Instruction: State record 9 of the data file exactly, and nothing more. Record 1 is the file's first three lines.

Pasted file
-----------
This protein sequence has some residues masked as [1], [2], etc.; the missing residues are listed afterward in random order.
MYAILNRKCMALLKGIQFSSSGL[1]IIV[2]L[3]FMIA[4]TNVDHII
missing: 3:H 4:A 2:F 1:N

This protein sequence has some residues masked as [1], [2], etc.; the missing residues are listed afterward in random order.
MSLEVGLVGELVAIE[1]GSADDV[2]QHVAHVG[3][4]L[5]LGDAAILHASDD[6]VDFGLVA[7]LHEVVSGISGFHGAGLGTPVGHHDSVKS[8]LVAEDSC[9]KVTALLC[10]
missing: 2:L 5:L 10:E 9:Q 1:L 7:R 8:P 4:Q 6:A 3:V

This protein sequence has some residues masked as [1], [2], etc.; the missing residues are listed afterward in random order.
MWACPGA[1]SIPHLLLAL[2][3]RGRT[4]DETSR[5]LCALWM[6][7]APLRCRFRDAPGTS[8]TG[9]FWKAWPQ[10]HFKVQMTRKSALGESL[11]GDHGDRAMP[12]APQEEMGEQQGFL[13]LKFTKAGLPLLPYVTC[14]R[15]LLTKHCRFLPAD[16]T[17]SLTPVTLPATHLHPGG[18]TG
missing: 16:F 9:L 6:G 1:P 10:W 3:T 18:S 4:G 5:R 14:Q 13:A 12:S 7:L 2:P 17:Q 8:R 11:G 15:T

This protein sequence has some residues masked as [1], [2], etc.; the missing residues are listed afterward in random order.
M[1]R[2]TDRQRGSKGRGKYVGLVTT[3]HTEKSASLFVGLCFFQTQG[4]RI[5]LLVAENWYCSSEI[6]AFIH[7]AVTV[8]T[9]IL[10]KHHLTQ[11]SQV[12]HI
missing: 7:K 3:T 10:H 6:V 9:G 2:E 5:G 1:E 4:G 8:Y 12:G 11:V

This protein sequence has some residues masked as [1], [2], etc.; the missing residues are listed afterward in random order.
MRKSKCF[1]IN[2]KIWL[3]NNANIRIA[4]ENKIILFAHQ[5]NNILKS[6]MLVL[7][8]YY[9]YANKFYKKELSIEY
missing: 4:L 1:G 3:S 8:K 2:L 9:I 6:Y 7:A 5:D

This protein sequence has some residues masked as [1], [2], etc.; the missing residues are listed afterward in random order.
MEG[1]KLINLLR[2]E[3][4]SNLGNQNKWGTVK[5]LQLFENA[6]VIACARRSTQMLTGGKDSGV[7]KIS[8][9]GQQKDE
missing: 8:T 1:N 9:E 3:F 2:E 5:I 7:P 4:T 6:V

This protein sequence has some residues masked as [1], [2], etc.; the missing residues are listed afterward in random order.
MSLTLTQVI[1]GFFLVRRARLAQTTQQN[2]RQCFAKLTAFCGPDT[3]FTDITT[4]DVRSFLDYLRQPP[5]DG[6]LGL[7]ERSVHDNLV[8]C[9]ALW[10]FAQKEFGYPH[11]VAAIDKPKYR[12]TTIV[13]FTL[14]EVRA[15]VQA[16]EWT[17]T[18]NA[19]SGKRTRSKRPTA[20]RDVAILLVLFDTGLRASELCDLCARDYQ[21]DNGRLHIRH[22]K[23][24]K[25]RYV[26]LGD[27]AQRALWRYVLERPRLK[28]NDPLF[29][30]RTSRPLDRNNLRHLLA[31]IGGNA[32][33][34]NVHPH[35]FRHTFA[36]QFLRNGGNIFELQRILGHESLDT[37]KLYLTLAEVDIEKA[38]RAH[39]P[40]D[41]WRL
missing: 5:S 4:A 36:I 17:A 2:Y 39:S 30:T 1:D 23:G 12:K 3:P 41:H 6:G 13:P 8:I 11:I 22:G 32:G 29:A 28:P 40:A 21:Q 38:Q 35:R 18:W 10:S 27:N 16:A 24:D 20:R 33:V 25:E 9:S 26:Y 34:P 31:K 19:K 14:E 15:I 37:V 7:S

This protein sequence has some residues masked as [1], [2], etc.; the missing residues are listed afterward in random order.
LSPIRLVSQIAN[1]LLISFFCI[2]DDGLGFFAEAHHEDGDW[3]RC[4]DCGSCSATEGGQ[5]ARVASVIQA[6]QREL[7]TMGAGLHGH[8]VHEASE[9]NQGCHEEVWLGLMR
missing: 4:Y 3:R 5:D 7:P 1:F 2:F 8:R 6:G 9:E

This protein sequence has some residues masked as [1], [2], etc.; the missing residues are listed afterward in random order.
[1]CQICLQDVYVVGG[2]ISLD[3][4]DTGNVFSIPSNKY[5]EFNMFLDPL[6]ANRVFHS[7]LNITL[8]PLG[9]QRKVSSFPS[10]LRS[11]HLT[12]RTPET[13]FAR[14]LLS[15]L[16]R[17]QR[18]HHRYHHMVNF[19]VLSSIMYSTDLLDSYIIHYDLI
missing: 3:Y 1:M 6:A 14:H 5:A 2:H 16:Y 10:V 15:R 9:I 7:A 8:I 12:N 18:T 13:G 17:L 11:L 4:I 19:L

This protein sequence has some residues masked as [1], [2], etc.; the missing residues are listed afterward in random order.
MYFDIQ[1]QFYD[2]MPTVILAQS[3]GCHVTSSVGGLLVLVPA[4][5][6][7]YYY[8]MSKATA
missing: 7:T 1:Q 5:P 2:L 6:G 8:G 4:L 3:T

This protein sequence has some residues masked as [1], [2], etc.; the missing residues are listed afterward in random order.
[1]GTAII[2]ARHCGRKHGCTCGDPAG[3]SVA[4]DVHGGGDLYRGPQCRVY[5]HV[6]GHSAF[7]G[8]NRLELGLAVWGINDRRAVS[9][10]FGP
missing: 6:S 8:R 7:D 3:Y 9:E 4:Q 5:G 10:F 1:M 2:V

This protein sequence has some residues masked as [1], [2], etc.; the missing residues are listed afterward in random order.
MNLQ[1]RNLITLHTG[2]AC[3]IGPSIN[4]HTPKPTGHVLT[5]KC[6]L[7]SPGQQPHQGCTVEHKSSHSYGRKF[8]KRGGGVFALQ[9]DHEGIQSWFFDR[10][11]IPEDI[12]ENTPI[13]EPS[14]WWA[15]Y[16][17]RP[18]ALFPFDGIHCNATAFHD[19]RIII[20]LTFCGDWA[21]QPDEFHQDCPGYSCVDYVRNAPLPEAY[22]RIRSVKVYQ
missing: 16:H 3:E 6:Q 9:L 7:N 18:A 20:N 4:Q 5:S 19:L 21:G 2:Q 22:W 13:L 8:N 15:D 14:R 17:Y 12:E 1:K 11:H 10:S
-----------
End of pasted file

This protein sequence has some residues masked as [1], [2], etc.; the missing residues are listed afterward in random order.
[1]CQICLQDVYVVGG[2]ISLD[3][4]DTGNVFSIPSNKY[5]EFNMFLDPL[6]ANRVFHS[7]LNITL[8]PLG[9]QRKVSSFPS[10]LRS[11]HLT[12]RTPET[13]FAR[14]LLS[15]L[16]R[17]QR[18]HHRYHHMVNF[19]VLSSIMYSTDLLDSYIIHYDLI
missing: 3:Y 1:M 6:A 14:H 5:A 2:H 16:Y 10:V 15:R 9:I 7:A 8:I 12:N 18:T 13:G 17:L 11:L 4:I 19:L